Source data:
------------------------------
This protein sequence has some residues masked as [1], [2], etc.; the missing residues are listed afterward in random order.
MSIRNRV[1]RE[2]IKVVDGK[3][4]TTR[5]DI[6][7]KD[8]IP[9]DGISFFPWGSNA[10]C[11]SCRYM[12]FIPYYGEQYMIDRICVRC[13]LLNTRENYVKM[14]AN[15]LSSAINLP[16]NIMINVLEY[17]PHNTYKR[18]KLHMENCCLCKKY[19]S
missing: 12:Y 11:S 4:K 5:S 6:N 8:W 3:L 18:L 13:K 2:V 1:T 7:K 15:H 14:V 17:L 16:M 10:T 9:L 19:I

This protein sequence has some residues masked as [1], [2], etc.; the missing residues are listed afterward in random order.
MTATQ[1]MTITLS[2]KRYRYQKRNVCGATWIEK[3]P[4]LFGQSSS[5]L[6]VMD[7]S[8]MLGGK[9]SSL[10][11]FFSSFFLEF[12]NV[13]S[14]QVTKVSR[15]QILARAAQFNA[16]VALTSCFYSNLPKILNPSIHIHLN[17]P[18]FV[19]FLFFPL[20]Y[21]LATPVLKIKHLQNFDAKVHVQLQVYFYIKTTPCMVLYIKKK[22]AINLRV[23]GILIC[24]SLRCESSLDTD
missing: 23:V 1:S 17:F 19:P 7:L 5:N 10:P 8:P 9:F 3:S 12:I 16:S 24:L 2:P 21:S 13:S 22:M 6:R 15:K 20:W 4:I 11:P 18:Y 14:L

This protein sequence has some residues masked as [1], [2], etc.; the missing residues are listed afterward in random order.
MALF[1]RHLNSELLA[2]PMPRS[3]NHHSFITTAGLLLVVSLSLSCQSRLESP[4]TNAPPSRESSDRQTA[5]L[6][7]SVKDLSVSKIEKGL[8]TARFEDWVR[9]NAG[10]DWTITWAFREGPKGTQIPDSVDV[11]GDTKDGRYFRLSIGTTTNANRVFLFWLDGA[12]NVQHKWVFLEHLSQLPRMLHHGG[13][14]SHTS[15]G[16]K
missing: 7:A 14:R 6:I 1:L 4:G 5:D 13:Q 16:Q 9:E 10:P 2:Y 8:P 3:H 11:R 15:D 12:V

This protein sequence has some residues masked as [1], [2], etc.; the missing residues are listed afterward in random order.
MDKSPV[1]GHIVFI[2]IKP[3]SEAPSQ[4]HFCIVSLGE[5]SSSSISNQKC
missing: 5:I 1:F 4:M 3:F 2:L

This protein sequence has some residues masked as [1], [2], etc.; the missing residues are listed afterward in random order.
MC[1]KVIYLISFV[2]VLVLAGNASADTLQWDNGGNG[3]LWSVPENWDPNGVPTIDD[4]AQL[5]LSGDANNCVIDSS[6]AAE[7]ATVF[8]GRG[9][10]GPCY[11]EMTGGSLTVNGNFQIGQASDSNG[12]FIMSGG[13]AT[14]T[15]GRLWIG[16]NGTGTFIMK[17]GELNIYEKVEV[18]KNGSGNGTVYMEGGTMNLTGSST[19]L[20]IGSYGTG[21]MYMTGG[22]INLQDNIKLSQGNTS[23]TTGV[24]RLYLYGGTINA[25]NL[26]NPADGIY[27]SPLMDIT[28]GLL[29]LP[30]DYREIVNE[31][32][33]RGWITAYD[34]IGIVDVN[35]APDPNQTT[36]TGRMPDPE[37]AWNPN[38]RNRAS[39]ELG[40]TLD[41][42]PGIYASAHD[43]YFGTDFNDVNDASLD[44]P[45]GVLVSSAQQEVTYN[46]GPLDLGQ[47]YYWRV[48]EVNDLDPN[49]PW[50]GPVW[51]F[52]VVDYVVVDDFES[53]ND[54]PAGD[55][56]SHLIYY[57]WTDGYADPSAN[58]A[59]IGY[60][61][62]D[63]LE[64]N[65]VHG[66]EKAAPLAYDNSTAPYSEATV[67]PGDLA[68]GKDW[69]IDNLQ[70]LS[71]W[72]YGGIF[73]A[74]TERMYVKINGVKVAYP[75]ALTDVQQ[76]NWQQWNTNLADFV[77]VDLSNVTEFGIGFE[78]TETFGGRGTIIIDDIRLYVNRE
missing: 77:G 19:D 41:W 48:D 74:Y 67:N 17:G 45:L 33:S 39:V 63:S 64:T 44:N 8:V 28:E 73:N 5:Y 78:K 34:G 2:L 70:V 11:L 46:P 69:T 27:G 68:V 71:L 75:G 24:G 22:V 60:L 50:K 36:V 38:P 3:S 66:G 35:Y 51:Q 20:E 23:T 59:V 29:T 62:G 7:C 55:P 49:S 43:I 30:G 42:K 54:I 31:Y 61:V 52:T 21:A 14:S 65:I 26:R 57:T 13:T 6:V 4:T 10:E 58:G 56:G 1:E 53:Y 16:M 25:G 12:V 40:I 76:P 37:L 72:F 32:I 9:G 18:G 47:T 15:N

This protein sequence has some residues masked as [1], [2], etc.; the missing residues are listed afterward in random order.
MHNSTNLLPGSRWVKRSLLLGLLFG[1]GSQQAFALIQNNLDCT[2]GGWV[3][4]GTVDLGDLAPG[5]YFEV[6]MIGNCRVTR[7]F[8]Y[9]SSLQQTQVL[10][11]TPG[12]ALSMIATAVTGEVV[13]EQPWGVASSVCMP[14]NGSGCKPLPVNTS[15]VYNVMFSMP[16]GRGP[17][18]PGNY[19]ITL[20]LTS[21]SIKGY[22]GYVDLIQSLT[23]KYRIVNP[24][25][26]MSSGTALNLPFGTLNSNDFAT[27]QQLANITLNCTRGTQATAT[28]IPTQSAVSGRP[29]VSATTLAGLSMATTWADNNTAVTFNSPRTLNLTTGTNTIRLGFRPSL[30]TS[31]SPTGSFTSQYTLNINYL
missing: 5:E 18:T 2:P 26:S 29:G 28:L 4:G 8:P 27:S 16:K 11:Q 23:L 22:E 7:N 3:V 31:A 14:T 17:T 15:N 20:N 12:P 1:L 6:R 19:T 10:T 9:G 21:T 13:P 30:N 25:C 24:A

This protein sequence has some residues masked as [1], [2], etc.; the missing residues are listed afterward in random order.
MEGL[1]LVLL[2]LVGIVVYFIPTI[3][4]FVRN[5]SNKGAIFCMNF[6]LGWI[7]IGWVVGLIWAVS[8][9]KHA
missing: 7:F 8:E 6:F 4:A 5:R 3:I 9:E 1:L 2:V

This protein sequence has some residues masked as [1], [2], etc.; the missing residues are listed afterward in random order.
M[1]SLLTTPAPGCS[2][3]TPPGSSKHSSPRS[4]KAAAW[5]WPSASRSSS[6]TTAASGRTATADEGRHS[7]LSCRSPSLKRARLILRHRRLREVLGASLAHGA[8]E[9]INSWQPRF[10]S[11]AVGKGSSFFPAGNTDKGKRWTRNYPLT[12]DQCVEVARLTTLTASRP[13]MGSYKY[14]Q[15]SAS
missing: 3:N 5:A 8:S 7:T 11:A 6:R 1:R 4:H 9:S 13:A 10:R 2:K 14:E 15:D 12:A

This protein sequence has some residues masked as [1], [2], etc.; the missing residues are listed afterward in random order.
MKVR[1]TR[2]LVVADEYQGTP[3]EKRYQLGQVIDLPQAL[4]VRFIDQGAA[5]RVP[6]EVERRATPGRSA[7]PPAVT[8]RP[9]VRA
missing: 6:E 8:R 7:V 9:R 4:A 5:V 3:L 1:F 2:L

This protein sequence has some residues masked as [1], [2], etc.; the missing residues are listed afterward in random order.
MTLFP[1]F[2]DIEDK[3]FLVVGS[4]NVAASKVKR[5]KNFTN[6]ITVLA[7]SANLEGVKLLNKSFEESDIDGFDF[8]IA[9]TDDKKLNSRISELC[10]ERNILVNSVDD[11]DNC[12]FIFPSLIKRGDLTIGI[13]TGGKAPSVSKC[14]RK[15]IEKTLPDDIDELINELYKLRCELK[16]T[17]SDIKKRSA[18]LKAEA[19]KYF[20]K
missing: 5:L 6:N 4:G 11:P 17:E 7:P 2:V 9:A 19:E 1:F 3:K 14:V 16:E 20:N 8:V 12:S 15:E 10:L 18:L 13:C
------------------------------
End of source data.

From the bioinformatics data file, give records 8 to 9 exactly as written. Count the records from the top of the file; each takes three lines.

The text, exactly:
This protein sequence has some residues masked as [1], [2], etc.; the missing residues are listed afterward in random order.
M[1]SLLTTPAPGCS[2][3]TPPGSSKHSSPRS[4]KAAAW[5]WPSASRSSS[6]TTAASGRTATADEGRHS[7]LSCRSPSLKRARLILRHRRLREVLGASLAHGA[8]E[9]INSWQPRF[10]S[11]AVGKGSSFFPAGNTDKGKRWTRNYPLT[12]DQCVEVARLTTLTASRP[13]MGSYKY[14]Q[15]SAS
missing: 3:N 5:A 8:S 7:T 11:A 6:R 1:R 4:H 9:S 13:A 10:R 2:K 14:E 15:D 12:A

This protein sequence has some residues masked as [1], [2], etc.; the missing residues are listed afterward in random order.
MKVR[1]TR[2]LVVADEYQGTP[3]EKRYQLGQVIDLPQAL[4]VRFIDQGAA[5]RVP[6]EVERRATPGRSA[7]PPAVT[8]RP[9]VRA
missing: 6:E 8:R 7:V 9:R 4:A 5:V 3:L 1:F 2:L